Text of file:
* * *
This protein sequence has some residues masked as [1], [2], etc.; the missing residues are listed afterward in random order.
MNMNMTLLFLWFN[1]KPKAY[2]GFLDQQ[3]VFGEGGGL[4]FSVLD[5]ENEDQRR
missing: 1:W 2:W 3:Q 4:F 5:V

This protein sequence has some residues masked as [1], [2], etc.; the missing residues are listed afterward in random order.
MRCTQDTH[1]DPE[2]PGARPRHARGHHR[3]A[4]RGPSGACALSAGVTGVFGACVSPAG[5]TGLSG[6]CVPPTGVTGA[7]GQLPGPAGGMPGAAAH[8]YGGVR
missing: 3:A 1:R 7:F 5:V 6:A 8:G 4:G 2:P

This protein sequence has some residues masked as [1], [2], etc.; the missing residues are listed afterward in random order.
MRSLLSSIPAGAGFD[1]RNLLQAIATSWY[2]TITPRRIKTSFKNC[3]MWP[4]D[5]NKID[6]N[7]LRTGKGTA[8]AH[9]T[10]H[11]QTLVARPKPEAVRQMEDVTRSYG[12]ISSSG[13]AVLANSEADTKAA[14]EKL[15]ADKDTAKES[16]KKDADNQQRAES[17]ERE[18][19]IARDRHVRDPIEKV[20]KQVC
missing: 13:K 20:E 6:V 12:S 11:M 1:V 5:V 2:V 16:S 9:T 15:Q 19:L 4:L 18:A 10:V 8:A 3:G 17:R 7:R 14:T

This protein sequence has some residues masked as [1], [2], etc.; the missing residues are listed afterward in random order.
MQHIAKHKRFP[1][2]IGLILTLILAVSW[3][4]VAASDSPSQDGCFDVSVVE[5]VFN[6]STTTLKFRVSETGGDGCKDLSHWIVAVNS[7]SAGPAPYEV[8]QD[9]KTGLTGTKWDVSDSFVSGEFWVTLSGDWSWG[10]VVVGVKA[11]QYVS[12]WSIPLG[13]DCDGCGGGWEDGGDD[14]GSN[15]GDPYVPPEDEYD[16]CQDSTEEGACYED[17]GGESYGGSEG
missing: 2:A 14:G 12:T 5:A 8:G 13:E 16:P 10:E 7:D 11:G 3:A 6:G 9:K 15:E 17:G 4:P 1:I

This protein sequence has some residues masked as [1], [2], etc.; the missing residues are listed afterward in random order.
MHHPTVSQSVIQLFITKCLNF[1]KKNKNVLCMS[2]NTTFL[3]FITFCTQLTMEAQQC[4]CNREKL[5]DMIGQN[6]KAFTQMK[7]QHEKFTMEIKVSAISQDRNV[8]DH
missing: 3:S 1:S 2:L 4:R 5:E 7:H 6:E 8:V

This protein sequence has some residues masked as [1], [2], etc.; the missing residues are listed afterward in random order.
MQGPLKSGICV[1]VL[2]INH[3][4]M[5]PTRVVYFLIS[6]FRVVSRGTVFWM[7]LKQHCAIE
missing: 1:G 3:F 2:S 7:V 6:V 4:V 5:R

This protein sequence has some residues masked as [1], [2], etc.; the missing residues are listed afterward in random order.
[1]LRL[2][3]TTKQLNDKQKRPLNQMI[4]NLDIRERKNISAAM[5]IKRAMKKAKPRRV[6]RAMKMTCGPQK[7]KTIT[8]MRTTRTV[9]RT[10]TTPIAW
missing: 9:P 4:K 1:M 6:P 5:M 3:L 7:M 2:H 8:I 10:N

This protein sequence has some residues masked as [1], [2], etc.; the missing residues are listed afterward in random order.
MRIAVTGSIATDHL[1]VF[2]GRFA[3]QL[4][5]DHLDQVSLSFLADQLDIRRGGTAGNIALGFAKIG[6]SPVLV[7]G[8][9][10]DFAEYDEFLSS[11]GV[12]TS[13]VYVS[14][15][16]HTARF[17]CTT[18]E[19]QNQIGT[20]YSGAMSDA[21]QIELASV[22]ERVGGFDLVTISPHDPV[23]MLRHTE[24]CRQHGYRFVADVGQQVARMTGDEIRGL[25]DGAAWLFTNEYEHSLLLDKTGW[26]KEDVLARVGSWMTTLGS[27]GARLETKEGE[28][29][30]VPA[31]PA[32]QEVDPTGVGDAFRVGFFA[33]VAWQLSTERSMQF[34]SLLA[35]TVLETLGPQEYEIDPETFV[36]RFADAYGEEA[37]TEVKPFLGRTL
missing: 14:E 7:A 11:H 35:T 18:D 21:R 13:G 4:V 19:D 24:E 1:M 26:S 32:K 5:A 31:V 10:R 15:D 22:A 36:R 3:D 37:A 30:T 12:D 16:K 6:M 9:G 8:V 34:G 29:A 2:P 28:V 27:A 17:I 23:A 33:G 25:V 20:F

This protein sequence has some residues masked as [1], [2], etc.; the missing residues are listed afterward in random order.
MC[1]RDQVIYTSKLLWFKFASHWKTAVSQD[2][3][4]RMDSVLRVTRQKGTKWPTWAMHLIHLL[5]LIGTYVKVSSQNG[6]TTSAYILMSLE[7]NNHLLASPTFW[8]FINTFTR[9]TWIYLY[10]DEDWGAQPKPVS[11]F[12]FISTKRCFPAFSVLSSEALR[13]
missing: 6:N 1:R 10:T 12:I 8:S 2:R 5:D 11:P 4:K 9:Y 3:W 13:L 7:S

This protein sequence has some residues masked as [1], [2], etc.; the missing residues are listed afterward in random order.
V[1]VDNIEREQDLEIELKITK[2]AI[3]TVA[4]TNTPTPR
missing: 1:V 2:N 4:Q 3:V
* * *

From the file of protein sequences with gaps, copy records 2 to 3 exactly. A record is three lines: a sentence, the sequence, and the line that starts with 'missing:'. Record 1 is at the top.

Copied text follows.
This protein sequence has some residues masked as [1], [2], etc.; the missing residues are listed afterward in random order.
MRCTQDTH[1]DPE[2]PGARPRHARGHHR[3]A[4]RGPSGACALSAGVTGVFGACVSPAG[5]TGLSG[6]CVPPTGVTGA[7]GQLPGPAGGMPGAAAH[8]YGGVR
missing: 3:A 1:R 7:F 5:V 6:A 8:G 4:G 2:P

This protein sequence has some residues masked as [1], [2], etc.; the missing residues are listed afterward in random order.
MRSLLSSIPAGAGFD[1]RNLLQAIATSWY[2]TITPRRIKTSFKNC[3]MWP[4]D[5]NKID[6]N[7]LRTGKGTA[8]AH[9]T[10]H[11]QTLVARPKPEAVRQMEDVTRSYG[12]ISSSG[13]AVLANSEADTKAA[14]EKL[15]ADKDTAKES[16]KKDADNQQRAES[17]ERE[18][19]IARDRHVRDPIEKV[20]KQVC
missing: 13:K 20:E 6:V 12:S 11:M 1:V 5:V 2:V 16:S 9:T 15:Q 19:L 4:L 18:A 10:V 8:A 3:G 17:R 7:R 14:T